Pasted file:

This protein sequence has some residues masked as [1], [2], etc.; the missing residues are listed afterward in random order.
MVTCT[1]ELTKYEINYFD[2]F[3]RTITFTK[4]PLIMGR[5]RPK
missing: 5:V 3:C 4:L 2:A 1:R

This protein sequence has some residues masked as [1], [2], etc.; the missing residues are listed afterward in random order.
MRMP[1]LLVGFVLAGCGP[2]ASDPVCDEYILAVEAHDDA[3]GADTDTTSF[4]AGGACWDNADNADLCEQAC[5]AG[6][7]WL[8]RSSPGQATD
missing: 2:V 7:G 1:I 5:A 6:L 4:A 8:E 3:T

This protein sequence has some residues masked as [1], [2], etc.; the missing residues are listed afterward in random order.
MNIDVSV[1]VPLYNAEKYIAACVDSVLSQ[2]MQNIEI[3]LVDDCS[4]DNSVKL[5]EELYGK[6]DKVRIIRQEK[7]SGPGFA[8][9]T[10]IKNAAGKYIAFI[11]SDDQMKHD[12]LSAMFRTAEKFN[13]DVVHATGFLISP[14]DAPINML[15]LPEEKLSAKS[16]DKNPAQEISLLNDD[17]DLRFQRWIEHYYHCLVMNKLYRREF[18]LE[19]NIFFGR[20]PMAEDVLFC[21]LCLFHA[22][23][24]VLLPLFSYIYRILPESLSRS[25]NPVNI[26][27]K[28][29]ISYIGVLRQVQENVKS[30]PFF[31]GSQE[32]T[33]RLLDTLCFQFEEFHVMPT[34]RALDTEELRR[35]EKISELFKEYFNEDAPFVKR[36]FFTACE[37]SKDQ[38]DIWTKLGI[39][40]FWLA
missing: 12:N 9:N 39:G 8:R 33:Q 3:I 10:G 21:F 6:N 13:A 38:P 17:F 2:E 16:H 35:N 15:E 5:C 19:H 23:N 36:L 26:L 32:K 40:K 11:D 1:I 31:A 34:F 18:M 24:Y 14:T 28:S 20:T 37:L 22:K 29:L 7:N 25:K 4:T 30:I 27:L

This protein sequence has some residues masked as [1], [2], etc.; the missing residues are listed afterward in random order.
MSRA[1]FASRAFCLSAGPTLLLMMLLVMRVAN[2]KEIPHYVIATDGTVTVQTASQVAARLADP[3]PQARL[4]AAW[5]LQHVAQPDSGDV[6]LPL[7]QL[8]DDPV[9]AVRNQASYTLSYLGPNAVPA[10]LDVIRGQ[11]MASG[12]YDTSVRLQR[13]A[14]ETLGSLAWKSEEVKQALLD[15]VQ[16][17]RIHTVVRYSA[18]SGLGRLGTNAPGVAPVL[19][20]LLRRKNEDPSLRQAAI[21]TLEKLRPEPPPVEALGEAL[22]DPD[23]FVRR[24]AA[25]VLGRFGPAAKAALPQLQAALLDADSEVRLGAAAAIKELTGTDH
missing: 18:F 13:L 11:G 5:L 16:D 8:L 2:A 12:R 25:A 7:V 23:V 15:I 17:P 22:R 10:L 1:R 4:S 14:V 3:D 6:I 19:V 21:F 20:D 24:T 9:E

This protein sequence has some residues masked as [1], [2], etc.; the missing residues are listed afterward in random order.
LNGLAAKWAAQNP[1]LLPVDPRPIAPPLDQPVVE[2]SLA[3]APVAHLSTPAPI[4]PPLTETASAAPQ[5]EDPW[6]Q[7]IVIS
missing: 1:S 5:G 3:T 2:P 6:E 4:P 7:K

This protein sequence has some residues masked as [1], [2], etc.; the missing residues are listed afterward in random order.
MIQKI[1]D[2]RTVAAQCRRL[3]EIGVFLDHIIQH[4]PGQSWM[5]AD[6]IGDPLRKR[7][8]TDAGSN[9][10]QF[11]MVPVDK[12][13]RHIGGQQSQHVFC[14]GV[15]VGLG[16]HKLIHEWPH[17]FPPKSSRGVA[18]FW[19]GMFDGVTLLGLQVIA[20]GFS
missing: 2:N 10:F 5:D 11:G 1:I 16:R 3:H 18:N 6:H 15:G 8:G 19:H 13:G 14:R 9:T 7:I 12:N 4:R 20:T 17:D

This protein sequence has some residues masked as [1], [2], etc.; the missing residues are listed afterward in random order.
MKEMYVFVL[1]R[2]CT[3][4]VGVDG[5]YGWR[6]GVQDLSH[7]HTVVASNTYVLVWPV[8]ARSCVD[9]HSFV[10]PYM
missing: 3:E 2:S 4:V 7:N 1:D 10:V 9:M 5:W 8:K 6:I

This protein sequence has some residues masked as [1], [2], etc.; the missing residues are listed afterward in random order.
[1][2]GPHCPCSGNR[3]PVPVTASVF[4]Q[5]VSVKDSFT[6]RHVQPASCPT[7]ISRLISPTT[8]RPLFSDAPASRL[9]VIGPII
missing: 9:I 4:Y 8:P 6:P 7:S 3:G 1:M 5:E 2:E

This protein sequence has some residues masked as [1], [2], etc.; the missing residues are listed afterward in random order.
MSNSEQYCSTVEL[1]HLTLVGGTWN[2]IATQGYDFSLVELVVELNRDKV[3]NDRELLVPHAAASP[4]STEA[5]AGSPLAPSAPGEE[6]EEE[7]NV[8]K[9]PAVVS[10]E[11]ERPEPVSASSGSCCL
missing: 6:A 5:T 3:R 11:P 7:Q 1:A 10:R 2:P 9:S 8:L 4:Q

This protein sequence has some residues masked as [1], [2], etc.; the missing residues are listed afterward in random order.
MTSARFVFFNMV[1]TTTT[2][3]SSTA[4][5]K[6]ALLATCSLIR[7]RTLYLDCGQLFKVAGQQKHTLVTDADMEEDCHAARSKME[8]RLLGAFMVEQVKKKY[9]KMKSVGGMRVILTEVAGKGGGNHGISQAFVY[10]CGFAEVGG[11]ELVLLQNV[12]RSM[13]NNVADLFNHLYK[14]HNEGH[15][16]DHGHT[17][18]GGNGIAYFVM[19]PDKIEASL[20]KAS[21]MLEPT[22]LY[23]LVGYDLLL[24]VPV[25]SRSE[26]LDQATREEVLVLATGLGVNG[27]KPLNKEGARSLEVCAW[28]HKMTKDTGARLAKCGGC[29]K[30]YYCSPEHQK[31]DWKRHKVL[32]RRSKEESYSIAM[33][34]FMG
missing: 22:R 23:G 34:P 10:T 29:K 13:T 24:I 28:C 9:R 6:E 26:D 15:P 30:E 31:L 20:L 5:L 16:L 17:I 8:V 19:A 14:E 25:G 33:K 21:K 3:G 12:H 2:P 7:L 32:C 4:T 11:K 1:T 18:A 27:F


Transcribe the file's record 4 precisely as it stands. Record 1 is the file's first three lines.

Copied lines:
This protein sequence has some residues masked as [1], [2], etc.; the missing residues are listed afterward in random order.
MSRA[1]FASRAFCLSAGPTLLLMMLLVMRVAN[2]KEIPHYVIATDGTVTVQTASQVAARLADP[3]PQARL[4]AAW[5]LQHVAQPDSGDV[6]LPL[7]QL[8]DDPV[9]AVRNQASYTLSYLGPNAVPA[10]LDVIRGQ[11]MASG[12]YDTSVRLQR[13]A[14]ETLGSLAWKSEEVKQALLD[15]VQ[16][17]RIHTVVRYSA[18]SGLGRLGTNAPGVAPVL[19][20]LLRRKNEDPSLRQAAI[21]TLEKLRPEPPPVEALGEAL[22]DPD[23]FVRR[24]AA[25]VLGRFGPAAKAALPQLQAALLDADSEVRLGAAAAIKELTGTDH
missing: 18:F 13:L 11:G 5:L 16:D 8:L 2:A 12:R 25:A 7:V 23:V 15:I 17:P 22:R 10:L 1:R 4:S 14:V 3:D 6:I 19:V 21:F 20:D 24:T 9:E